A typical frequency response has not been made available for these types of speaker but it has been noted that there is relatively little bass response, although it does a good job of producing high frequency sounds, such as chirping birds, computer generated blips, and even the human voice. Sound reproduction of up to 60 decibels is possible.
“What’s more, it can generate sound across the entire face of the speaker,” Ishiguro noted. That makes it possible to not only produce directional, cone-shaped speakers but also omnidirectional speakers in which the entire 3D surface emits sound. Also, the speakers can be built with any number or configuration of electrodes; placing multiple electrodes in a curved speaker, for instance, makes it possible to vary the direction of the sound emitted.
Ishiguro and Poupyrev created conductive surfaces by spraying a nickel-based conductive paint and developed a method for making full-body compliant diaphragms using negative molds produced by 3D printing and spraying them with the conductive paint and with a polyethylene coating. Once multi material 3D printers are developed that can print functional electrical circuits and electrodes, these manual steps could be eliminated.
Despite the lack of bass, these look awesome and as well as having obvious commercial and industrial applications there would be a whole range of regular consumers people would be very happy with having their very own, unique, speakers in their life.
Hideaway Studio, aka Dan Wilson, has been responsible for some of the more interesting sample libraries to have been released in the past 18 months. Quite a lot of the time the equipment being used has been lovingly restored by Dan Wilson and this latest library is an example of a synth being brought back from the dead – the synth in question being a Sequential Circuits 6-Trak. Dan writes:
In 1984 Dave Smith and his team at Sequential Circuits released the Six-Trakwhich was one of the first instruments not only to feature the then new MIDI control system but was an early multitimbral offering. As is so often with my ever growing collection of vintage synths at Hideaway, Six-trak number 1551 came in dead and was singing sweetly again after a few days of attention on the slab armed with the oscilloscope and soldering iron. Having rescued this little beasty from the grave I was confronted with an empty patch memory so I set about programming up 100 new patches which resulted in a mammoth sampling session rendering over 4Gbytes of material that was auditioned in Kontakt. Having cherry picked some 70 or so of my favorites I set about looping some 870 or so samples and programming up 100 new instruments in Kontakt.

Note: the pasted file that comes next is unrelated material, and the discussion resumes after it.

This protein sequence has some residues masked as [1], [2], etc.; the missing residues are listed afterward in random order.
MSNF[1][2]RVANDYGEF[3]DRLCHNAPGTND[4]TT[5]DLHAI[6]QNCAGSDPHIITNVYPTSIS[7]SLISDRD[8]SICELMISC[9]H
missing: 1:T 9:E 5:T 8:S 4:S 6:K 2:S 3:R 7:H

I have to say I was quite surprised by what I managed to get out of what on paper is quite a humble 1-OSC per voice polysynth. I think there are a few reasons for this – firstly I found the Six-trak to have quite a dark nature to its sound and the filters are great with the whole self oscillation thing launching it into sometimes complete instability but on other occasions rendering bells and percussive sounds aplenty. The way the VCAs are also setup permits the filter to be somewhat overdriven which adds another dimension to its sound.
Out now for £10, and requiring a full version of Kontakt 4.2.4 or higher, it’s available from the Hideaway Studio website along with a (rather fantastic) audio demo.
Soundmorph, the sound design company famous for a range of futuristic libraries such as Solar Sky and User of Tomorrow as well their own Galactic Assistant and Wave Warper software, have come back to the present with a new library, Intervention. Currently on a special pre-sale offer of $159.20, Intervention is the most complete and researched SWAT sound effects library ever made, featuring 26 weapons recorded by Hollywood’s premier weapons recordist, Charles Maynes, as well as gun foley recorded by Matthew E. Taylor.
We’ve compiled a collection of the most frequently used weapons by American SWAT units, offering you a complete sound set to work on modern films, television or games.We’ve even included the source recordings for you to design your own gunshots, and plenty of additional foley, utilities, boots, explosives, gun handling and gear body movements, making this the most developed soundpack library in its genre.
All files are 24bit/96khz stereo files, meticulously embedded with Soundminer & Basehead metadata, including:
26 weapons commonly used by US SWAT teams
Suppressed and burst variations for most weapons
Shot variations for dry, open exterior, interior and urban locations
4 source layers for each weapon, allowing you to design your own shots
14 gun foley weapon sets including reloads, magazine inserts and cocking
SWAT body gear movements
Utilities like night vision goggles, batons, battering rams and more
Large explosives and explosive sweeteners
Designed gun handling files for gun movements
Charles Maynes’ work includes Spider-Man, Tom Clancy’s Ghost Recon: Future Soldier and Resident Evil 5, and he is regarded as one of the go-to people in Hollywood and games for weapons recording.